Friday, August 9, 2019
My Washington Times Review Of 'The Last Pirate of New York: A Ghost Ship, A Killer, And The Birth Of A Gangster Nation'
The Washington Times published my review of The Last Pirate of New York: A Ghost Ship, A Killer, and the Birth of a Gangster Nation.
I loved Rod Serling’s “The Twilight Zone” when I was a teenager in the 1960s.
One episode I recall was “The New Exhibit,” in which Martin Balsam portrayed the curator of “Murderer’s Row” in a wax museum who later goes mad. The TV program opened with the curator speaking to a group of visitors about the wax figures of infamous killers, such as Jack the Ripper. The first murderer the curator introduced was an infamous sailor who murdered his fellow crew members in 1860. The ferocious, life-like, ax-wielding wax figure glared angrily at the museum visitors.
And that was my introduction to Albert Hicks, the subject of Rich Cohen’s book, “The Last Pirate of New York: A Ghost Ship, a Killer, and the Birth of a Gangster Nation.”
Mr. Cohen notes that while other children heard fairy tales, his father told him tales about the criminal legends of his New York childhood, such as Louis “Lepke” Buchalter and “Charlie Lucky” Luciano. As a writer, he later discovered that criminals had also grown up on gangster stories told by their fathers.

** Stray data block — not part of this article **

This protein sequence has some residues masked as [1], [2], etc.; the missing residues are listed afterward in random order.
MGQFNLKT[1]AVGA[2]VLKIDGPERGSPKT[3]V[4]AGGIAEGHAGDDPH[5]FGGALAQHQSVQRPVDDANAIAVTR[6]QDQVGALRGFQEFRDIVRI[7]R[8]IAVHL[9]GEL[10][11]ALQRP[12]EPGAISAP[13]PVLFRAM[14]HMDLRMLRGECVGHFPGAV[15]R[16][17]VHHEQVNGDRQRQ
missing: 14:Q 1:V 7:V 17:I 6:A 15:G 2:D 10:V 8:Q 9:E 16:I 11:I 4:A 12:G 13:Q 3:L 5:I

“It gave me a mission, inspired a quest: I would track down and name and chronicle the very first New York gangster, the man behind all the other legends,” Mr. Cohen writes.
Monk Eastman is considered to have been the first, and then there was Bill “The Butcher” Poole (both of whom were featured in Martin Scorsese’s “Gangs of New York”). Mr. Cohen wondered who they were told stories about?
“Albert Hicks is the closest thing the New York underworld has to a Cain, the first killer and the first banished man, carrying that dread mark: MURDER,” Mr. Cohen explains. “He operated in a city so similar to and yet so different from our own, the word gangster had not yet been coined. He was called a pirate.”
You can read the rest of the review via the below link:
Posted by Paul Davis at 3:54 AM
Labels: Albert Hicks, book review, murder, Rich Cohen, Rod Serling, The Last Pirate of New York, The Twilight Zone, True Crime
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